Where To Buy S#!t vol. 1 – Last Gang Records


Whenever possible I usually try to direct people to a bands website or their label to purchase their record. The reasons for this are pretty simple. One – the actual band gets money flowing directly to them, or at least to the people who work with them. Two – the coolest deals are to be found in these places.

This is the case with Last Gang Records.

The label started as a way to get the music of Metric out to the public and from that point on they’ve grown to support a virtual ton of great acts that include: Metric, Death From Above 1979, K-OS, The New Pornographers, Billy Talent, A.C. Newman, Lindi Ortega and many many more.

As a hunter for cool vinyl to go with the music I love, they usually offer outstanding wax for music fans.

On a post from a few months back, I mentioned The New Pornographers most recent release Brill Bruisers. Last Gang produced four vinyl versions of 175 copies each in different colours. They also included a 3D poster of the neon light cover and 3D glasses to make the thing leap off the page. It was very cool.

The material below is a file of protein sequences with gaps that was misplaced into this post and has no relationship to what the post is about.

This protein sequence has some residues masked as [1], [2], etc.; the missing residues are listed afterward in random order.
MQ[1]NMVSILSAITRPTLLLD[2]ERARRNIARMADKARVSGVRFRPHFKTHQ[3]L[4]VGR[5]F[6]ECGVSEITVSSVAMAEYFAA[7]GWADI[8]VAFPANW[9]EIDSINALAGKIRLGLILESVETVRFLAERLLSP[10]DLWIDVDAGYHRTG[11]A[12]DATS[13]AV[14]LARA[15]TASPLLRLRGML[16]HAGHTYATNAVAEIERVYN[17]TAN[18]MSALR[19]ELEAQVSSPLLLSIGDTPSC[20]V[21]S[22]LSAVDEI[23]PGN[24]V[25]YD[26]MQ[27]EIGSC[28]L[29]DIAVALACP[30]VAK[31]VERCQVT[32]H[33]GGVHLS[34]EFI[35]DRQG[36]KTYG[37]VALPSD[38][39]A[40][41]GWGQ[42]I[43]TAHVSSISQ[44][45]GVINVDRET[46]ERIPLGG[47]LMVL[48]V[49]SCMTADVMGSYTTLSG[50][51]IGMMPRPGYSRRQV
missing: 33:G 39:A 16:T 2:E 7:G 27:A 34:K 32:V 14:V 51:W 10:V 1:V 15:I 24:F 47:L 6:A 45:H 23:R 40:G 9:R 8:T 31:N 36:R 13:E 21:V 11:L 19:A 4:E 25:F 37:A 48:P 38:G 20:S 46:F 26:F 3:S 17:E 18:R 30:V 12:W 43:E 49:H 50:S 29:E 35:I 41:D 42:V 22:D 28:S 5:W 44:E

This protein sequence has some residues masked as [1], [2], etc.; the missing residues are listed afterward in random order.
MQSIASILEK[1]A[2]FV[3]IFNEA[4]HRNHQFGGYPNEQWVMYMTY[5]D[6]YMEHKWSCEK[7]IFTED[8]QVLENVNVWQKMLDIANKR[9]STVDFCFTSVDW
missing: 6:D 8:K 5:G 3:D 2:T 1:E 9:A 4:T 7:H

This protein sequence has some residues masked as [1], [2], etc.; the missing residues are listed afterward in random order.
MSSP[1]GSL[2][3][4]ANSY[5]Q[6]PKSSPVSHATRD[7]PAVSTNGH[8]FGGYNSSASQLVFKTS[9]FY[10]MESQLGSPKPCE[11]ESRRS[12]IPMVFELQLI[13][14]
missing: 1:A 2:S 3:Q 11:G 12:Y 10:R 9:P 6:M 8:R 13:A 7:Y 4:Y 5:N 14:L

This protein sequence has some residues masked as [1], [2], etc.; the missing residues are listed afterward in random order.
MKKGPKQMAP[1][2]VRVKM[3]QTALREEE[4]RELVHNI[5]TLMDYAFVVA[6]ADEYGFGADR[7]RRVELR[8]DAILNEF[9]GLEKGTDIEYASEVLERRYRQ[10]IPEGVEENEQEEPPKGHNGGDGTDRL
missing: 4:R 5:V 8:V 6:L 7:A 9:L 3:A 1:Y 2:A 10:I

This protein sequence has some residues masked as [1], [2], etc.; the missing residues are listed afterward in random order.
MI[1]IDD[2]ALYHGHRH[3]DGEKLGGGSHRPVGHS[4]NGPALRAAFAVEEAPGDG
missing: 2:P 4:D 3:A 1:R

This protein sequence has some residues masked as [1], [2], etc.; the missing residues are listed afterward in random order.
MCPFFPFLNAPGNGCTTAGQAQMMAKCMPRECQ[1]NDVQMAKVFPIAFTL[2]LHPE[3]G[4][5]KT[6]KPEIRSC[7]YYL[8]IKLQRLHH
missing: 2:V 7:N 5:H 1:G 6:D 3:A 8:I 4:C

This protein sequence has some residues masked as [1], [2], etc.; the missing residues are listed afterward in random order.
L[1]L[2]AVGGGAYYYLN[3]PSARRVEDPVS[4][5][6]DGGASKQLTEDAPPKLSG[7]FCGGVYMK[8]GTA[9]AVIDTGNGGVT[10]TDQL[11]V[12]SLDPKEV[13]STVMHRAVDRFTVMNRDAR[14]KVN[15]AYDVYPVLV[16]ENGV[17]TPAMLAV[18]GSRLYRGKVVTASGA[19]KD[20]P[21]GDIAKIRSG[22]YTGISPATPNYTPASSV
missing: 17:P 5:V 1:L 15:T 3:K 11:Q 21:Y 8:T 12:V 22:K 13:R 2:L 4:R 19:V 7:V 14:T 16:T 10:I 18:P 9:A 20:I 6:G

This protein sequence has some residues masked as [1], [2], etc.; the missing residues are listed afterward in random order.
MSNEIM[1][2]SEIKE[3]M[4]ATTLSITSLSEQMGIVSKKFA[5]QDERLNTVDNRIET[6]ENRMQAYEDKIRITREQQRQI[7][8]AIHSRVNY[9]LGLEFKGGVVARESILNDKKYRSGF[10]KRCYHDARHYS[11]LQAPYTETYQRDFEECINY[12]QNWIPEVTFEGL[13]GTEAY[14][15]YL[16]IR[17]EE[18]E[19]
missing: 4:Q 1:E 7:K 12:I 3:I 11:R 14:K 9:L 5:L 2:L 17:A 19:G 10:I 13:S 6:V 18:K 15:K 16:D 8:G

Then yesterday I’m checking out different web stores and BANG!

There it is, the lost Metric record on vinyl for the first time. Grow Up and Blow Away was recorded from 1999 to 2001 but due to record company bungles  (not Last Gang – they didn’t even exist at the time) it never saw an official release until 2007. It took seven more years for this beautiful piece of wax to get produced. It is on blue marble translucent vinyl and once again, compared to the download, the vinyl sounds way better.


Check out the Last Gang line up here, and if you like, you might just want to get on their mailing list. AND (I almost forgot) If you live in the Greater Toronto Area you can opt to pick your purchase up and save on the delivery charge. Just make sure you make a quick decision as these offers do sell out pretty quick.